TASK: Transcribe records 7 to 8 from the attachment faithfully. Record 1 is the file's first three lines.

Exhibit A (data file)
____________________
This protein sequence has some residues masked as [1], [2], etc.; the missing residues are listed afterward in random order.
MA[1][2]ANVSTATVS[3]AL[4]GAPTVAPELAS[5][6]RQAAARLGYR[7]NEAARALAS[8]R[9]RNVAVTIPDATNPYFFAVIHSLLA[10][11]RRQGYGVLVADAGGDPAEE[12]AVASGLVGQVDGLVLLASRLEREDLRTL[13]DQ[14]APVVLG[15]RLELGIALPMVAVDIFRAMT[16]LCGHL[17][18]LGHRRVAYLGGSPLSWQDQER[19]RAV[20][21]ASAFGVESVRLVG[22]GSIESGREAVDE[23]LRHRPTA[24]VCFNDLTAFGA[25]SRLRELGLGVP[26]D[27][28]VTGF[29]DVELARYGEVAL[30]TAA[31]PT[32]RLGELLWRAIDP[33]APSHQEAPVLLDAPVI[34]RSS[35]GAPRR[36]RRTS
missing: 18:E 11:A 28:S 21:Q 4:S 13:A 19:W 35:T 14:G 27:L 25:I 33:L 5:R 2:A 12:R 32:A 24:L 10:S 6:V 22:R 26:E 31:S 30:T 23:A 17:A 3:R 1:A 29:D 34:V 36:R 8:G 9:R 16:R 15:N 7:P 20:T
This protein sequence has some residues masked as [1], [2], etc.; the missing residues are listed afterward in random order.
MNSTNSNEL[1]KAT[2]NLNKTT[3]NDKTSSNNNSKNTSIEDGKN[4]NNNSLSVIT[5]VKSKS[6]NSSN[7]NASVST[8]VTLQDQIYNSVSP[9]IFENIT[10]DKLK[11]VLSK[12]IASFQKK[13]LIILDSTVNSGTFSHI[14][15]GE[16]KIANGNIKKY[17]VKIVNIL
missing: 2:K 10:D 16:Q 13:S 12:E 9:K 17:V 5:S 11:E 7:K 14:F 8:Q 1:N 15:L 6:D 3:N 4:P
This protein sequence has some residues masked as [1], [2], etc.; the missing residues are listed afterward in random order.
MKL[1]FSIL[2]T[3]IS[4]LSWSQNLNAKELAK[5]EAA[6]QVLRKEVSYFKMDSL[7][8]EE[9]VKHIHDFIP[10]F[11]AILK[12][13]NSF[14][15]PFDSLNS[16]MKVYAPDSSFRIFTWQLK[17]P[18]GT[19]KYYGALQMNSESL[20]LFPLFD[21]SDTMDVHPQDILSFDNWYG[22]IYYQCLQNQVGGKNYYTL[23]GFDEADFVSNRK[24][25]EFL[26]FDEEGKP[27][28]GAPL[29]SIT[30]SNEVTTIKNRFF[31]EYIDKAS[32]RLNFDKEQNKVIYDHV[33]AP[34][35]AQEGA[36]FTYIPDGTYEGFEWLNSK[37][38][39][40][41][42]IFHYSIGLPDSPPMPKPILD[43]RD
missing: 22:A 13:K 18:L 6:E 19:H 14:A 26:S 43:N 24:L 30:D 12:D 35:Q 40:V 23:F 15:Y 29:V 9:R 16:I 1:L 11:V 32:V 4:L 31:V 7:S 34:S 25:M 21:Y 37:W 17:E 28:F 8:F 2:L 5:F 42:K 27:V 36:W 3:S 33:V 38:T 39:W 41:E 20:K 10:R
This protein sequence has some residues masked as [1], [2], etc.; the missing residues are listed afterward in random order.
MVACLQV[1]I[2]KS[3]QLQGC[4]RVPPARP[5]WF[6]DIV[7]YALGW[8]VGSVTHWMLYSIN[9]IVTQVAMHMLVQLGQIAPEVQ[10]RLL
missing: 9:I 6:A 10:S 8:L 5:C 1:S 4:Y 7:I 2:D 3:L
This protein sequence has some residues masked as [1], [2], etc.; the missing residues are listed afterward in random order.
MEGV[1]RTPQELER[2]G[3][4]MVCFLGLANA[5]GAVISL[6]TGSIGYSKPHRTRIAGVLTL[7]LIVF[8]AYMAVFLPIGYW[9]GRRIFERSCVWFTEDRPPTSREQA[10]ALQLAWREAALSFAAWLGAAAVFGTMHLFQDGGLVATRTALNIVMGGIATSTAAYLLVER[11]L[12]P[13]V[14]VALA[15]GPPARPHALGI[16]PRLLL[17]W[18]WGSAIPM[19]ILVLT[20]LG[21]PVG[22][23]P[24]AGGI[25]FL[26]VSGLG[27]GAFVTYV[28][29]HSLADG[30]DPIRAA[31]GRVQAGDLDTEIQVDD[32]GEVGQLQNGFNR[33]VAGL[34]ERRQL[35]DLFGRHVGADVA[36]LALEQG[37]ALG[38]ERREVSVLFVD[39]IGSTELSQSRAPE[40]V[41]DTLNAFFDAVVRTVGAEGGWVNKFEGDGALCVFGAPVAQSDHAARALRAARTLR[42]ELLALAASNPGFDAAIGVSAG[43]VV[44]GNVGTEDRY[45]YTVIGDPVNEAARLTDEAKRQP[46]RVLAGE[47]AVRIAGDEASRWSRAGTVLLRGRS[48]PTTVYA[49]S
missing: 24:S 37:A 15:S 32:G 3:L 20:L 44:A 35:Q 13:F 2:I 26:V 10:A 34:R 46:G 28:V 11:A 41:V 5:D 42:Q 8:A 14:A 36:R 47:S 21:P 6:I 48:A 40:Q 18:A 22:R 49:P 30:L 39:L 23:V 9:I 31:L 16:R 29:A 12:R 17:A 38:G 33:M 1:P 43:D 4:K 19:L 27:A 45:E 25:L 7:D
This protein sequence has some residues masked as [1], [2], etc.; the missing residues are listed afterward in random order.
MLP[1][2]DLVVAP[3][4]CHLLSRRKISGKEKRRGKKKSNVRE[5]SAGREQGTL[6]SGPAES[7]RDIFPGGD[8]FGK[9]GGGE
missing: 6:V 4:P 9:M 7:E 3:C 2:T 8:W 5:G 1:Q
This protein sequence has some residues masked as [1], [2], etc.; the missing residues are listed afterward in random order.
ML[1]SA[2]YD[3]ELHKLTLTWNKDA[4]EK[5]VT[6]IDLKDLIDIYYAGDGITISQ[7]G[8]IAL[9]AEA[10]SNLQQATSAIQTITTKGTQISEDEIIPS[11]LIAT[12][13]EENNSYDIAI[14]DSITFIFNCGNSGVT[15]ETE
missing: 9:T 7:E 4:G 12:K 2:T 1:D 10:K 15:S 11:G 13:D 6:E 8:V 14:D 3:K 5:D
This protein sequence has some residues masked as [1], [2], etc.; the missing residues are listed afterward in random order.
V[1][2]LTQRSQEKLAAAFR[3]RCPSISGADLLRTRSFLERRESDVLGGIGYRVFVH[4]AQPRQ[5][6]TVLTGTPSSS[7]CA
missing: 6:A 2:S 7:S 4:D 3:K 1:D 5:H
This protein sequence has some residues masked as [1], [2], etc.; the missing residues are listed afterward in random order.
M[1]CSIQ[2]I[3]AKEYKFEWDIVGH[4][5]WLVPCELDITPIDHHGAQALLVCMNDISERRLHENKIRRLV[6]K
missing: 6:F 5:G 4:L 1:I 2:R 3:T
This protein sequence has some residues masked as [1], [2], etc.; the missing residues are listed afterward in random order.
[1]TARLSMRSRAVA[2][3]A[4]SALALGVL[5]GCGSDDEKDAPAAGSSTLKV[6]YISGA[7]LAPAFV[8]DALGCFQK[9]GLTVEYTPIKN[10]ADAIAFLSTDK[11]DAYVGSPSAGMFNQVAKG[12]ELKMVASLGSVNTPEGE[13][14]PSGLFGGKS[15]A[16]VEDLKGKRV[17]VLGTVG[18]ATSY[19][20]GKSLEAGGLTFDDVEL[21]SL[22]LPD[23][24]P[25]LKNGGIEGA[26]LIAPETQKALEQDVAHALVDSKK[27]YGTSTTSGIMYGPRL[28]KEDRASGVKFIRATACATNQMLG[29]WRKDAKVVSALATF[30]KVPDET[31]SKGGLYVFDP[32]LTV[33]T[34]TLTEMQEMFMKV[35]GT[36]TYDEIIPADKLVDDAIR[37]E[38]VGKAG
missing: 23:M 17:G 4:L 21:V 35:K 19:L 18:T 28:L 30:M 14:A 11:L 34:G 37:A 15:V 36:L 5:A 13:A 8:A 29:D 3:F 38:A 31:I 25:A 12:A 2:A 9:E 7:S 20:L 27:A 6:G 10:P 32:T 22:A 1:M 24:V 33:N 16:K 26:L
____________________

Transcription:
This protein sequence has some residues masked as [1], [2], etc.; the missing residues are listed afterward in random order.
ML[1]SA[2]YD[3]ELHKLTLTWNKDA[4]EK[5]VT[6]IDLKDLIDIYYAGDGITISQ[7]G[8]IAL[9]AEA[10]SNLQQATSAIQTITTKGTQISEDEIIPS[11]LIAT[12][13]EENNSYDIAI[14]DSITFIFNCGNSGVT[15]ETE
missing: 9:T 7:E 4:G 12:K 2:T 1:D 10:K 15:S 11:G 13:D 6:E 8:V 14:D 3:K 5:D
This protein sequence has some residues masked as [1], [2], etc.; the missing residues are listed afterward in random order.
V[1][2]LTQRSQEKLAAAFR[3]RCPSISGADLLRTRSFLERRESDVLGGIGYRVFVH[4]AQPRQ[5][6]TVLTGTPSSS[7]CA
missing: 6:A 2:S 7:S 4:D 3:K 1:D 5:H